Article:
International research centre in privacy opens – University of Copenhagen

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03 November 2017

International research centre in privacy opens


The Danish National Research Foundation’s Centre for Privacy Studies (PRIVACY) is now officially opened at a ceremony at University of Copenhagen. The centre brings together a multidisciplinary team of researchers in the fields of architecture, religious culture, law and political ideas. They will examine the historical development of the notion of privacy, which in an age of surveillance is more relevant than ever.

From left: Associate Professor Helle vogt, Professor and Centre Director Mette Birkedal Bruun,
Professor, dr.phil., PhD, architect Peter Thule Kristensen and Senior Lecturer Charlotte Christensen-Nugues. Photo: Adam Garff

The private is traditionally something you should not pry into. Nevertheless, it is what a number of top researchers within four different disciplines have received DKK 50 million from The Danish National Research Foundation to do. The new Centre for Privacy Studies at the University of Copenhagen headed by Professor of Church History Mette Birkedal Bruun, will examine the notion of privacy from a historical perspective in order to shed light on an area long overlooked by researchers.

- In a time of new surveillance possibilities and data collection, as never seen before, the boundaries for the private is under pressure. We discuss frequently the notion of privacy and the right to a private life, but we do not actually know so much about it as a concept and cultural phenomenon. In PRIVACY we are taking a step back to examine how the notion of privacy has developed, and how it functions historically, says Mette Birkedal Bruun.

PRIVACY has been conceived as an interdisciplinary project, and its corner stones are the centre's four Danish and four international core scholars from the fields of architecture, religious culture, legal history and history of ideas. This also means that the centre is a collaboration between The Faculty of Theology and The Faculty of Law, University of Copenhagen, The Royal Danish Academy of Fine Arts, Schools of Architecture, Design and Conservation, and Lund University. The centre is housed by The Faculty of Theology, University of Copenhagen, and it is here that the approximately 10 new researchers will stay.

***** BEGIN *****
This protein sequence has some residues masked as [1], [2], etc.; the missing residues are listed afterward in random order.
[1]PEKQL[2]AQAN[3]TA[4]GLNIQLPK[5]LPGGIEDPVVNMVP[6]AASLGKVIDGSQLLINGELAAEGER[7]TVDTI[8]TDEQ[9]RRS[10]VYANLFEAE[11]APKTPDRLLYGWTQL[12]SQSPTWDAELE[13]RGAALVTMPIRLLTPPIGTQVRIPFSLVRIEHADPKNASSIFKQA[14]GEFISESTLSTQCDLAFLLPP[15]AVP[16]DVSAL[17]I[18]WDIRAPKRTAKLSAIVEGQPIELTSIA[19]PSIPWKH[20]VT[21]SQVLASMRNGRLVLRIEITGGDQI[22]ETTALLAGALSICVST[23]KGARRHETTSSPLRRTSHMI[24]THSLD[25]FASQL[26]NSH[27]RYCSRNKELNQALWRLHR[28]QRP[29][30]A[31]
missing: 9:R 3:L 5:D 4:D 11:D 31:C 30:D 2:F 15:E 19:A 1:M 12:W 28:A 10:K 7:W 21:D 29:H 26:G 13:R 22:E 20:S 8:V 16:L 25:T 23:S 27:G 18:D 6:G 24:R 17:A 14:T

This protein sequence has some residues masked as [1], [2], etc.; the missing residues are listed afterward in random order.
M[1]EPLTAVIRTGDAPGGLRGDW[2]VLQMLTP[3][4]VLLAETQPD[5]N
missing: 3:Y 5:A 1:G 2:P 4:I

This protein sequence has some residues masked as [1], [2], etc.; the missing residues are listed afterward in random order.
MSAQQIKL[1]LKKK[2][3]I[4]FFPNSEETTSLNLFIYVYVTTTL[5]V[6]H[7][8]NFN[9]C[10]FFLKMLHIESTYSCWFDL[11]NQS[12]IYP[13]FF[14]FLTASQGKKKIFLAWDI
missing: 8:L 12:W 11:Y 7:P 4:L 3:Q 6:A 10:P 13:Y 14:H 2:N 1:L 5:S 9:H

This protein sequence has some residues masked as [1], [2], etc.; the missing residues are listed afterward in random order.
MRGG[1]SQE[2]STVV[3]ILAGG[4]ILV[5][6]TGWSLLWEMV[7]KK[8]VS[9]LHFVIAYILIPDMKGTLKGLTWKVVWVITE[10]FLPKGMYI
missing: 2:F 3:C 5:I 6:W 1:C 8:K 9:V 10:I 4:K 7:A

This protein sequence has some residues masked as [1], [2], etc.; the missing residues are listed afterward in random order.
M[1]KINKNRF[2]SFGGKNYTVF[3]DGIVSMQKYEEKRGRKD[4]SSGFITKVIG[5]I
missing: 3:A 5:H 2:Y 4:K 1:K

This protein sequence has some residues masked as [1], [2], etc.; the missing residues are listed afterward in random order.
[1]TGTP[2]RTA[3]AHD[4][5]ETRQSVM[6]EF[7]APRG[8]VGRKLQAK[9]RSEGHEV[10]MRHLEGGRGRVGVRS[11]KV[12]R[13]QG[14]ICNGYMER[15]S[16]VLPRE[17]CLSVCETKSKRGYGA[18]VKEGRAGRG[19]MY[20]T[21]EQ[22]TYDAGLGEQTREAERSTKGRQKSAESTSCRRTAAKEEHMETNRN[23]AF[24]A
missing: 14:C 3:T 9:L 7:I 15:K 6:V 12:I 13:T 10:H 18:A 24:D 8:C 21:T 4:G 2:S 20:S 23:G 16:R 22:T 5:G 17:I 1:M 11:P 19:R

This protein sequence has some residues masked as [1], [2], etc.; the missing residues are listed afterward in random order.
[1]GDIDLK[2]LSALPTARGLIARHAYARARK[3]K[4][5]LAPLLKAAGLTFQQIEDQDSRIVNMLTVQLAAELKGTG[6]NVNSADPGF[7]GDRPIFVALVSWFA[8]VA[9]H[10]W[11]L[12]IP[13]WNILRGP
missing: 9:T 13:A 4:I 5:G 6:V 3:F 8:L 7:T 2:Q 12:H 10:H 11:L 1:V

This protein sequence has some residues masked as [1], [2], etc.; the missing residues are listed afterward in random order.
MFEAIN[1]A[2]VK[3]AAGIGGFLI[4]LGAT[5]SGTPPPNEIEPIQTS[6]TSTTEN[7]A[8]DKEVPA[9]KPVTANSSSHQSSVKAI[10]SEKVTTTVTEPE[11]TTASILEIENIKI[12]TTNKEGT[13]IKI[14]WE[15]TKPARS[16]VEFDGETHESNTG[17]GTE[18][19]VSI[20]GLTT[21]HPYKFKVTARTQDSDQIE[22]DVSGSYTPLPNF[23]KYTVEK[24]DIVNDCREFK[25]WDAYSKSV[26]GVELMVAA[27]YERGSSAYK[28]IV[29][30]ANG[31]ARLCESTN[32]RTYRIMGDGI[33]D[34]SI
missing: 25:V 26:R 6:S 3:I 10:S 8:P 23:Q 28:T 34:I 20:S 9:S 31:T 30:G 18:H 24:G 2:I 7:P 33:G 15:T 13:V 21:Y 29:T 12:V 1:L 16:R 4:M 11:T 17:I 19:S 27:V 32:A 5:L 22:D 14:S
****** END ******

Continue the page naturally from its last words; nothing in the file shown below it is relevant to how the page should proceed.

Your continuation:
Centre opening in new surroundings at The Faculty of Theology

The centre was officially opened with a ceremony at The University of Copenhagen on 1 November in the new buildings on South Campus, the home of The Faculty of Theology and now also the home to PRIVACY. At the inauguration ceremony, it was emphasised that even though the historical research is about the past, its role is to give us the tools and knowledge that can make us wiser about the present. A premise for PRIVACY's research in the Early Modern period is that there are strong similarities between the role of the private sphere back then and today.

- People use the concept of 'privacy' to structure their society and their existence. This was true in the Early Modern period and this applies today. We divide our lives in private and professional, private and public or private and shared by means of zones, there may be physical and concrete or abstract," said Mette Birkedal Bruun in her opening speech.

Opening at PRIVACY. Professor Liselotte Højgaard from The Danish National Research Foundation is giving a speech. Photo: Adam Garff.

Professor Liselotte Højgaard, chair of the Danish National Research Foundation, added in her speech how the latest ‘privacy issues’ not only drive political debates but also influence popular culture.

-Dan Brown's new crime fiction 'Origin' with artificial intelligence and Big Data in the middle of a high-tension international theological drama illustrates that PRIVACY research is particularly relevant and, almost “breaking news", said the Professor in her speech.

The centre will run for six years with the possibility of extension.